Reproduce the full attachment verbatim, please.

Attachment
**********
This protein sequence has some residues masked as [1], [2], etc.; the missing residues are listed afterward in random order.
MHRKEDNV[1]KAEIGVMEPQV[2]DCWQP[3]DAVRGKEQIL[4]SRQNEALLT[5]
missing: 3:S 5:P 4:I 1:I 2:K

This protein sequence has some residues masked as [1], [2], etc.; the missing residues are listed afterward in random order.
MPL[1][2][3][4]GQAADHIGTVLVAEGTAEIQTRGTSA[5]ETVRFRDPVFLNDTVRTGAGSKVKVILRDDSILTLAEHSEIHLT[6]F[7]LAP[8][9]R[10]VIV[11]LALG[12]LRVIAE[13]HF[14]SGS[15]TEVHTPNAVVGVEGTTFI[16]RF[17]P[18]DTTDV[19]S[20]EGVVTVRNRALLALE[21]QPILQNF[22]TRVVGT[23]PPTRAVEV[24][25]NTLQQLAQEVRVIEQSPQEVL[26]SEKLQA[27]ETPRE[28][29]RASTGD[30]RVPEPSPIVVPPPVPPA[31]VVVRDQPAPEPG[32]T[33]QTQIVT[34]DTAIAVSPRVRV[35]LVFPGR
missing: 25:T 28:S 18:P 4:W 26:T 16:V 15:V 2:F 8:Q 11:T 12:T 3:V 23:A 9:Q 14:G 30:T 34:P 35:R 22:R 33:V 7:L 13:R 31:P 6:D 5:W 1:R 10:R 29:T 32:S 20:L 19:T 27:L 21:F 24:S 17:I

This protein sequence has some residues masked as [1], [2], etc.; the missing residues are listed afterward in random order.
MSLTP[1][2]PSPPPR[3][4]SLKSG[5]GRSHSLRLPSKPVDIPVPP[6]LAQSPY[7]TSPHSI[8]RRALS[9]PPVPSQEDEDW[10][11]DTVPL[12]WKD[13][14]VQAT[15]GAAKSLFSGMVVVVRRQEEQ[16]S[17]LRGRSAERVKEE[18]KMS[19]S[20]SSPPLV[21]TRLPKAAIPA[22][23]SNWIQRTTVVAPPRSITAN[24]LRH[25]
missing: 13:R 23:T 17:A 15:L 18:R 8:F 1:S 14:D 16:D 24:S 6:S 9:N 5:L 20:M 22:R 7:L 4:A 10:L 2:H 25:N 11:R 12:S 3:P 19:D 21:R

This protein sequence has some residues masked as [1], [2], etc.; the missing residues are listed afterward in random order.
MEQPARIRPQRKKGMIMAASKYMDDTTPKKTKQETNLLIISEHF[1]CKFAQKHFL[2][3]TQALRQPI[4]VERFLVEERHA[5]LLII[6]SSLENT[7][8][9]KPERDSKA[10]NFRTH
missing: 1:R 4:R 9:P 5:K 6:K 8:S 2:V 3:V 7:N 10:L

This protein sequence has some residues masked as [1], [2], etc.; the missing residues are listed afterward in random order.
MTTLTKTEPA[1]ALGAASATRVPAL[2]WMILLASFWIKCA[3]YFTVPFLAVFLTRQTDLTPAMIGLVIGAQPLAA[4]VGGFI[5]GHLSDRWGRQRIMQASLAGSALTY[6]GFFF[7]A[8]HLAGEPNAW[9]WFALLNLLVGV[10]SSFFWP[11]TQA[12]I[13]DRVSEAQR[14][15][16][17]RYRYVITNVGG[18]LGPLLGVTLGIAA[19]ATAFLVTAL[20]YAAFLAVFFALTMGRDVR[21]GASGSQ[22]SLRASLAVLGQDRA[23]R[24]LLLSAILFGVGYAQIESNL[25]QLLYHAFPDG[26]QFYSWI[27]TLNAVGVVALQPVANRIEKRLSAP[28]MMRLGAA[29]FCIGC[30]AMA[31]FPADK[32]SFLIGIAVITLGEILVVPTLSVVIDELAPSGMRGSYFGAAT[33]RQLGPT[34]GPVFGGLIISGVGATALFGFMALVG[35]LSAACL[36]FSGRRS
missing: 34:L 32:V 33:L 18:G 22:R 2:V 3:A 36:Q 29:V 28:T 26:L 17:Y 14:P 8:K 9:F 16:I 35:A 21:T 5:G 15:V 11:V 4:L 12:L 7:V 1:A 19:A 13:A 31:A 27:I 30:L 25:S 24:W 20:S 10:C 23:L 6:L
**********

This protein sequence has some residues masked as [1], [2], etc.; the missing residues are listed afterward in random order.
MHRKEDNV[1]KAEIGVMEPQV[2]DCWQP[3]DAVRGKEQIL[4]SRQNEALLT[5]
missing: 3:S 5:P 4:I 1:I 2:K

This protein sequence has some residues masked as [1], [2], etc.; the missing residues are listed afterward in random order.
MPL[1][2][3][4]GQAADHIGTVLVAEGTAEIQTRGTSA[5]ETVRFRDPVFLNDTVRTGAGSKVKVILRDDSILTLAEHSEIHLT[6]F[7]LAP[8][9]R[10]VIV[11]LALG[12]LRVIAE[13]HF[14]SGS[15]TEVHTPNAVVGVEGTTFI[16]RF[17]P[18]DTTDV[19]S[20]EGVVTVRNRALLALE[21]QPILQNF[22]TRVVGT[23]PPTRAVEV[24][25]NTLQQLAQEVRVIEQSPQEVL[26]SEKLQA[27]ETPRE[28][29]RASTGD[30]RVPEPSPIVVPPPVPPA[31]VVVRDQPAPEPG[32]T[33]QTQIVT[34]DTAIAVSPRVRV[35]LVFPGR
missing: 25:T 28:S 18:P 4:W 26:T 16:V 15:V 2:F 8:Q 11:T 12:T 3:V 23:A 9:Q 14:G 30:T 34:P 35:R 22:R 33:V 7:L 13:R 31:P 6:D 5:W 1:R 10:R 29:T 32:S 20:L 19:T 27:L 21:F 24:S 17:I

This protein sequence has some residues masked as [1], [2], etc.; the missing residues are listed afterward in random order.
MSLTP[1][2]PSPPPR[3][4]SLKSG[5]GRSHSLRLPSKPVDIPVPP[6]LAQSPY[7]TSPHSI[8]RRALS[9]PPVPSQEDEDW[10][11]DTVPL[12]WKD[13][14]VQAT[15]GAAKSLFSGMVVVVRRQEEQ[16]S[17]LRGRSAERVKEE[18]KMS[19]S[20]SSPPLV[21]TRLPKAAIPA[22][23]SNWIQRTTVVAPPRSITAN[24]LRH[25]
missing: 13:R 23:T 17:A 15:L 18:R 8:F 1:S 14:D 16:D 24:S 6:S 9:N 5:L 20:M 22:R 7:L 4:A 10:L 2:H 25:N 11:R 12:S 3:P 19:D 21:R

This protein sequence has some residues masked as [1], [2], etc.; the missing residues are listed afterward in random order.
MEQPARIRPQRKKGMIMAASKYMDDTTPKKTKQETNLLIISEHF[1]CKFAQKHFL[2][3]TQALRQPI[4]VERFLVEERHA[5]LLII[6]SSLENT[7][8][9]KPERDSKA[10]NFRTH
missing: 1:R 4:R 9:P 5:K 6:K 8:S 2:V 3:V 7:N 10:L

This protein sequence has some residues masked as [1], [2], etc.; the missing residues are listed afterward in random order.
MTTLTKTEPA[1]ALGAASATRVPAL[2]WMILLASFWIKCA[3]YFTVPFLAVFLTRQTDLTPAMIGLVIGAQPLAA[4]VGGFI[5]GHLSDRWGRQRIMQASLAGSALTY[6]GFFF[7]A[8]HLAGEPNAW[9]WFALLNLLVGV[10]SSFFWP[11]TQA[12]I[13]DRVSEAQR[14][15][16][17]RYRYVITNVGG[18]LGPLLGVTLGIAA[19]ATAFLVTAL[20]YAAFLAVFFALTMGRDVR[21]GASGSQ[22]SLRASLAVLGQDRA[23]R[24]LLLSAILFGVGYAQIESNL[25]QLLYHAFPDG[26]QFYSWI[27]TLNAVGVVALQPVANRIEKRLSAP[28]MMRLGAA[29]FCIGC[30]AMA[31]FPADK[32]SFLIGIAVITLGEILVVPTLSVVIDELAPSGMRGSYFGAAT[33]RQLGPT[34]GPVFGGLIISGVGATALFGFMALVG[35]LSAACL[36]FSGRRS
missing: 34:L 32:V 33:L 18:G 22:R 2:V 3:A 36:Q 29:V 28:T 26:L 17:Y 14:P 8:K 9:F 16:I 35:A 21:T 5:G 15:V 11:V 4:L 12:L 7:V 1:A 19:A 13:A 31:A 27:I 30:L 25:S 24:W 20:S 10:C 23:L 6:L